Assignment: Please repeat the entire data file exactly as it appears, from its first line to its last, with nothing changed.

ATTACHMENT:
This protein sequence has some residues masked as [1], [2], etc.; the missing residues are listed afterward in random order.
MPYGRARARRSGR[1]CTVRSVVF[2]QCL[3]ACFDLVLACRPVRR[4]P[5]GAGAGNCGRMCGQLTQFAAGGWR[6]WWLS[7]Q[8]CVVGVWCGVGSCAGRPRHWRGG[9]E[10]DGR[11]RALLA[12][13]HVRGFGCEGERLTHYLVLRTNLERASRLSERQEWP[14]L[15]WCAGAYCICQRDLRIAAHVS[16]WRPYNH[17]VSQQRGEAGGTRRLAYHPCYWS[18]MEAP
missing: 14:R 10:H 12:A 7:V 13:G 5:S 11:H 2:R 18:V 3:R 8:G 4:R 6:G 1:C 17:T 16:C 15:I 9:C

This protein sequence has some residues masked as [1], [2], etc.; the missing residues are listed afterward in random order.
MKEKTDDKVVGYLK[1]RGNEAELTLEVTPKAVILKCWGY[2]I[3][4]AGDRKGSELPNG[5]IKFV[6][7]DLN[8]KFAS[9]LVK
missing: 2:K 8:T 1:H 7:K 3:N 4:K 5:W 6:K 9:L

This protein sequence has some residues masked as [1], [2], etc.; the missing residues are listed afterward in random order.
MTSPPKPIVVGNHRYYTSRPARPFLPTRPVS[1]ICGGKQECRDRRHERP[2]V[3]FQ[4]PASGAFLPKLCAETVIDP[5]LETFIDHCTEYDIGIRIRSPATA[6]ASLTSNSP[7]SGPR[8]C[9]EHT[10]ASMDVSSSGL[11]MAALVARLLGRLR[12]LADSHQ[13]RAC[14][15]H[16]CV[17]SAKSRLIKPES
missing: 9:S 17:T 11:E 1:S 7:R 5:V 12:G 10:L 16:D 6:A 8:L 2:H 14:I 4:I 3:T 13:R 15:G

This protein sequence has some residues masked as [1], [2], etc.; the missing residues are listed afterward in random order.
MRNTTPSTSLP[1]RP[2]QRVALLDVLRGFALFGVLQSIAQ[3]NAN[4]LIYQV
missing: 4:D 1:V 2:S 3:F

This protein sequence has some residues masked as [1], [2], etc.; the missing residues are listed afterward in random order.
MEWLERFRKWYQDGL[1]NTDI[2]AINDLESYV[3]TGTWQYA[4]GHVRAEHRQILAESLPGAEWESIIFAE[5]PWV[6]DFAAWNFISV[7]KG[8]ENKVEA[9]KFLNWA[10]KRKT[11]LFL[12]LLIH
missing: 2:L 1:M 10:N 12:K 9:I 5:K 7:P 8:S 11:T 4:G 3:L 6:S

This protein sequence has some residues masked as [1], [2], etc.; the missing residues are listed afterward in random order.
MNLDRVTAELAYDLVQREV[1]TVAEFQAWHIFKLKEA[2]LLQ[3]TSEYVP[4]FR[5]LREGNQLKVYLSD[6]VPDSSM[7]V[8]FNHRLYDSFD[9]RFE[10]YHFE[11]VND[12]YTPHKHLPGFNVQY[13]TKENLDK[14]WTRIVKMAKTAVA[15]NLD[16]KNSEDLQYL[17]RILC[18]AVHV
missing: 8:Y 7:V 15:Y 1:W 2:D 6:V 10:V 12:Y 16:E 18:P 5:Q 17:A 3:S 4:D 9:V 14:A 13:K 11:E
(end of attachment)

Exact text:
This protein sequence has some residues masked as [1], [2], etc.; the missing residues are listed afterward in random order.
MPYGRARARRSGR[1]CTVRSVVF[2]QCL[3]ACFDLVLACRPVRR[4]P[5]GAGAGNCGRMCGQLTQFAAGGWR[6]WWLS[7]Q[8]CVVGVWCGVGSCAGRPRHWRGG[9]E[10]DGR[11]RALLA[12][13]HVRGFGCEGERLTHYLVLRTNLERASRLSERQEWP[14]L[15]WCAGAYCICQRDLRIAAHVS[16]WRPYNH[17]VSQQRGEAGGTRRLAYHPCYWS[18]MEAP
missing: 14:R 10:H 12:A 7:V 13:G 5:S 11:H 2:R 18:V 3:R 8:G 4:R 6:G 1:C 17:T 16:C 15:I 9:C

This protein sequence has some residues masked as [1], [2], etc.; the missing residues are listed afterward in random order.
MKEKTDDKVVGYLK[1]RGNEAELTLEVTPKAVILKCWGY[2]I[3][4]AGDRKGSELPNG[5]IKFV[6][7]DLN[8]KFAS[9]LVK
missing: 2:K 8:T 1:H 7:K 3:N 4:K 5:W 6:K 9:L

This protein sequence has some residues masked as [1], [2], etc.; the missing residues are listed afterward in random order.
MTSPPKPIVVGNHRYYTSRPARPFLPTRPVS[1]ICGGKQECRDRRHERP[2]V[3]FQ[4]PASGAFLPKLCAETVIDP[5]LETFIDHCTEYDIGIRIRSPATA[6]ASLTSNSP[7]SGPR[8]C[9]EHT[10]ASMDVSSSGL[11]MAALVARLLGRLR[12]LADSHQ[13]RAC[14][15]H[16]CV[17]SAKSRLIKPES
missing: 9:S 17:T 11:E 1:S 7:R 5:V 12:G 10:L 16:D 6:A 8:L 2:H 14:I 4:I 3:T 13:R 15:G

This protein sequence has some residues masked as [1], [2], etc.; the missing residues are listed afterward in random order.
MRNTTPSTSLP[1]RP[2]QRVALLDVLRGFALFGVLQSIAQ[3]NAN[4]LIYQV
missing: 4:D 1:V 2:S 3:F

This protein sequence has some residues masked as [1], [2], etc.; the missing residues are listed afterward in random order.
MEWLERFRKWYQDGL[1]NTDI[2]AINDLESYV[3]TGTWQYA[4]GHVRAEHRQILAESLPGAEWESIIFAE[5]PWV[6]DFAAWNFISV[7]KG[8]ENKVEA[9]KFLNWA[10]KRKT[11]LFL[12]LLIH
missing: 2:L 1:M 10:N 12:K 9:I 5:K 7:P 8:S 11:T 4:G 3:L 6:S

This protein sequence has some residues masked as [1], [2], etc.; the missing residues are listed afterward in random order.
MNLDRVTAELAYDLVQREV[1]TVAEFQAWHIFKLKEA[2]LLQ[3]TSEYVP[4]FR[5]LREGNQLKVYLSD[6]VPDSSM[7]V[8]FNHRLYDSFD[9]RFE[10]YHFE[11]VND[12]YTPHKHLPGFNVQY[13]TKENLDK[14]WTRIVKMAKTAVA[15]NLD[16]KNSEDLQYL[17]RILC[18]AVHV
missing: 8:Y 7:V 15:Y 1:W 2:D 6:V 10:V 12:Y 16:E 18:P 5:Q 17:A 3:S 4:D 9:V 14:A 13:K 11:E